On Monday, our nation will rightly honor those who have laid down their lives for their country. Jesus commends such action (John 15:13), but ceremonies at times come close to blurring the line between true faith in Christ and civic religion. This day we honor the fallen, but we do so cautiously and with deliberate intention. How can you best recognize this important day? Here are a few options for reflection:
Connect with Veterans
Speak directly to veterans in your family, congregation or neighborhood. Remember, Memorial Day is not a day to thank or recognize them for their service. You may do that on Veterans’ Day. This is a day to recognize their friends who did not return home. If your relationship allows, ask who they are thinking of this Memorial Day. It may allow them to share feelings and hurt that have been held a long time. You won’t need to provide answers…simply listen.
The veteran may express guilt for surviving, or guilt at not having done “enough”. Just listen. Then listen some more. Ask them if they know other veterans who are struggling with these emotions. They probably do.
Connect with Veterans’ Families and your Community
Think about ways you, your family or your congregation can best honor the fallen. Perhaps you can help to decorate a cemetery, or to recognize and support a Gold Star Family. Gold Star Families are those who have lost a loved one in combat. If you do find such a connection, look for ways that you can nurture that relationship not only now but throughout the coming year. Military families appreciate the care and compassion given on Memorial Day, but they truly are grateful for those who remember them year-round.
Reach out to your local American Legion or Veterans of Foreign Wars. Ask them for a list of activities they have planned for Memorial Day and how you can help. These organizations are a wonderful way for you and for your congregation to expand its reach into the community. If you are not a veteran, you may find that you still have an opportunity to be a part of this organization. If you are related to a military member, you may be able to join an auxiliary and have a unique opportunity to meet military families in a new way. And if not, you can still attend public functions and get to know the veterans in your community. You may find that these veterans and their families have struggles that you are uniquely equipped to address.
Share Your Faith
People of faith bring a unique gift to veterans that the United States Government cannot give. The government can provide bullets, beans, and hospital beds, disability funds and more. But they cannot give what they do not possess. They have not been entrusted with the forgiveness of sins. They do not possess the means of grace. The church has been entrusted with these gifts. If it’s possible, introduce the veteran to your pastor. Share your faith in Jesus Christ who is the only one who can bring lasting balm for hurting souls and is the only true answer for accusing memories of failure and death.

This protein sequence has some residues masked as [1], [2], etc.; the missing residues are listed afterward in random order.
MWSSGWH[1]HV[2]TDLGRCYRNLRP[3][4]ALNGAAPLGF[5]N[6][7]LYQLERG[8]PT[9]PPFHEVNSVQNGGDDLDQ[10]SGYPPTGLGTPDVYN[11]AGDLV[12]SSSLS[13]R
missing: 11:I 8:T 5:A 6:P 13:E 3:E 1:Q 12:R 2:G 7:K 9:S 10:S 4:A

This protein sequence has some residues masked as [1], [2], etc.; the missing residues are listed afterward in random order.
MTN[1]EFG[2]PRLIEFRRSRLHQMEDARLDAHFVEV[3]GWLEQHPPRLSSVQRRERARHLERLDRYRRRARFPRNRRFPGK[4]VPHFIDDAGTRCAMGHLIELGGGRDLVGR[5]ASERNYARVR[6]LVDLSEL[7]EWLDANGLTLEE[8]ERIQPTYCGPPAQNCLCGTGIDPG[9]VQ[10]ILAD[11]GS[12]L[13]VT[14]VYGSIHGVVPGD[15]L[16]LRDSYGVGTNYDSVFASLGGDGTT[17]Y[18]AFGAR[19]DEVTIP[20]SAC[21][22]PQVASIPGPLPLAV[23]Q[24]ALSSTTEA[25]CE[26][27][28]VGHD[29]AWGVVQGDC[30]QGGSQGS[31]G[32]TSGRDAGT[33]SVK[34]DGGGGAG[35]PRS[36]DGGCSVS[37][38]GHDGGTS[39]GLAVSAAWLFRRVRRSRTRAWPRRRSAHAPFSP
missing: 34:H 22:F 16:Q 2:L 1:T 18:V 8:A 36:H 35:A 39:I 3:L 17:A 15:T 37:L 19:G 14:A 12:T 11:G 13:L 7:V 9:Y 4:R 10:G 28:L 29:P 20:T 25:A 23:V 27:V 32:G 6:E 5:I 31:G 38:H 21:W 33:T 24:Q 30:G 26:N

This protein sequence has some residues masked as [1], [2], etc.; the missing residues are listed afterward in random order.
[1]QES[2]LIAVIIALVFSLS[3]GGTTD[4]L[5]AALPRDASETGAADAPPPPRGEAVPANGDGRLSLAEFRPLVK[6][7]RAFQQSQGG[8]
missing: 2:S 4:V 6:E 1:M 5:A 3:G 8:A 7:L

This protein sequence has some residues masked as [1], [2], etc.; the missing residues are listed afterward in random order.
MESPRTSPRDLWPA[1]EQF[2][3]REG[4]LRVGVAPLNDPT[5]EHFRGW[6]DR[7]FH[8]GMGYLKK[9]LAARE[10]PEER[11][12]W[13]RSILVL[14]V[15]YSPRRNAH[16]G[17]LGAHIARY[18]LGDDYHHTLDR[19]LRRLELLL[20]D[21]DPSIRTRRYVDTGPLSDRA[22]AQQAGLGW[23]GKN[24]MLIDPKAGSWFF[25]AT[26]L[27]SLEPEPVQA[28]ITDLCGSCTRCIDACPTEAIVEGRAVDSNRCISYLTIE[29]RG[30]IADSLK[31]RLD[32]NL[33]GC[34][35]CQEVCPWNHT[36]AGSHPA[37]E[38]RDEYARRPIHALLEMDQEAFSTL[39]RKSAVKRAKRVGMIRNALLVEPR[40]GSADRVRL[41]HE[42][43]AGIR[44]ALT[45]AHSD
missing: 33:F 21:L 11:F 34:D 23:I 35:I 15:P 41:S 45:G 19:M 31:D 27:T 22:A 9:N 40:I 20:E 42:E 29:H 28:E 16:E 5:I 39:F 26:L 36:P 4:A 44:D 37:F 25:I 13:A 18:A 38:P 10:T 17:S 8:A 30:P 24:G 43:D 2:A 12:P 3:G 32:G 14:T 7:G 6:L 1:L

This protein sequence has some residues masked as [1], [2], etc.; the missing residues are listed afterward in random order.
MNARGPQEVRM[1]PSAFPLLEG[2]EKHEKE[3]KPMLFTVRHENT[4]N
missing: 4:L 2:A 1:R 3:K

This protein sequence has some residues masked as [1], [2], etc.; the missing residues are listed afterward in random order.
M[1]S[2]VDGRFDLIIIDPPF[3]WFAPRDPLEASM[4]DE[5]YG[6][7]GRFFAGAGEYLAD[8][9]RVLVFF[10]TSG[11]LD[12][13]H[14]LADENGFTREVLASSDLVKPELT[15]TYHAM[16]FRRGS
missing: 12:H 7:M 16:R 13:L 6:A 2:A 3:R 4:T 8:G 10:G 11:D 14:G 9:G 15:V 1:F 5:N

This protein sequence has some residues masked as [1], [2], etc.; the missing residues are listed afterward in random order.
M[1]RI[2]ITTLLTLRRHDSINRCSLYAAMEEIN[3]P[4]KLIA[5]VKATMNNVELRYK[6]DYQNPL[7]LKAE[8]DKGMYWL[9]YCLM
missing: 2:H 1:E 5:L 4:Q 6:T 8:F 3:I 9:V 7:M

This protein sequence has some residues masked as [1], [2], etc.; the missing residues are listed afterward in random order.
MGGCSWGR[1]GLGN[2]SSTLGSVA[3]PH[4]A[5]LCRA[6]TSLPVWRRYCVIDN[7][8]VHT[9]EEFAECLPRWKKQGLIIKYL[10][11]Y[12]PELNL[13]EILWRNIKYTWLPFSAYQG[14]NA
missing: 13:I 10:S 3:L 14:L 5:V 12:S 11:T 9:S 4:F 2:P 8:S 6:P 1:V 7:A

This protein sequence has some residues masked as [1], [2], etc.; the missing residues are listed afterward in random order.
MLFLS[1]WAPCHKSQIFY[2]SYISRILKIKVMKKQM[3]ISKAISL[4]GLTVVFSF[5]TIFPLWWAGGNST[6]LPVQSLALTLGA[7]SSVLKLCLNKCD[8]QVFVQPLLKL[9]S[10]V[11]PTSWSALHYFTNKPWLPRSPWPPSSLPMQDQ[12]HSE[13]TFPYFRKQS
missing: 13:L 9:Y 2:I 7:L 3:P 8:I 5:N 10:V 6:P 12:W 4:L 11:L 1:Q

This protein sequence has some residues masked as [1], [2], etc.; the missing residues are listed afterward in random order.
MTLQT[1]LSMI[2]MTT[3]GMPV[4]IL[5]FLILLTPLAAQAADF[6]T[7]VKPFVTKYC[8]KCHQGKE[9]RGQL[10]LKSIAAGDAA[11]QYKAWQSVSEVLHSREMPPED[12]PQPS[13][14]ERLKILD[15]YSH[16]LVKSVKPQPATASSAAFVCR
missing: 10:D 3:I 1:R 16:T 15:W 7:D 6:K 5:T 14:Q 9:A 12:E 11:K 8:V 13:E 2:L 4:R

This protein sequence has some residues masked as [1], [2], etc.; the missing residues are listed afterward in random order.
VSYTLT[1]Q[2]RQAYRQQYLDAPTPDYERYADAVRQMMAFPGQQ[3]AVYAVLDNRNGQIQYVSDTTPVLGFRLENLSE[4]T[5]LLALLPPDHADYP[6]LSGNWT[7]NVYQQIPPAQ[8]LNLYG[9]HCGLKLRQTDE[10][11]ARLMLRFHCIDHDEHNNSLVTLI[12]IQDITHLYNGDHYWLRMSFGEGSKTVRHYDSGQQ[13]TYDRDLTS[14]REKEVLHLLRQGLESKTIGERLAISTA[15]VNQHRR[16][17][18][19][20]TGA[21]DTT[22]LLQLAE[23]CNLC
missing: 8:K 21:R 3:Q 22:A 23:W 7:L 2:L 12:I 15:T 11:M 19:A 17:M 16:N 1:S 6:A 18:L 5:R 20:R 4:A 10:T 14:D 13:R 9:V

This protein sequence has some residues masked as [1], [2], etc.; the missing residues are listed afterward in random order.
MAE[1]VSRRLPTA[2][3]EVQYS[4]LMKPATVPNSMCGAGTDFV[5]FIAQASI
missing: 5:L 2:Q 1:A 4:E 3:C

Speaking of Death…
You may find that veterans who struggle with PTSD and other traumatic issues have been affected by the prospect of and close contact with death. Memorial Day is a recognition of death’s presence in our lives. It cannot be glossed over with simple words. The blunt reality of death is on full display in cemeteries across the nation.
Much of the secular mental health care delivered to veterans is focused on the separation of the veteran from death. “You survived, and you are alive. You will live to a ripe old age.” Counselors and mental health experts have no defense against death except to postpone it and learn to live with it in our lives.
The beauty of the Gospel is that Christ has taken death by the throat and defeated it!
“O death, where is your victory? O death, where is your sting?”
The sting of death is sin, and the power of sin is the law. But thanks be to God, who gives us the victory through our Lord Jesus Christ. – 1 Corinthians 15: 55-56
You have the opportunity to tell the story of Christ’s victory anew! Christ took our enemy and crushed death. He did not avoid it, postpone, or shy away from it…He faced death down and turned it into victory. This is the Gospel proclamation. We do not fear death, for Christ has traveled there, and returned…
“But in fact Christ has been raised from the dead, the first fruits of those who have fallen asleep. For as by a man came death, by a man has come also the resurrection of the dead. For as in Adam all die, so also in Christ shall all be made alive. But each in his own order: Christ the first fruits, then at his coming those who belong to Christ.” 1 Corinthians 15:20
Thank you for remembering and reaching out to veterans and their families in your community. May God bless you for sharing His love and helping to care for His people!
Rev. Michael Moreno is a Lutheran Family Service Counselor and a Navy Reserve Chaplain. Appointments or consultations may be made by calling 712.276.9000 or reaching out via our contact us form.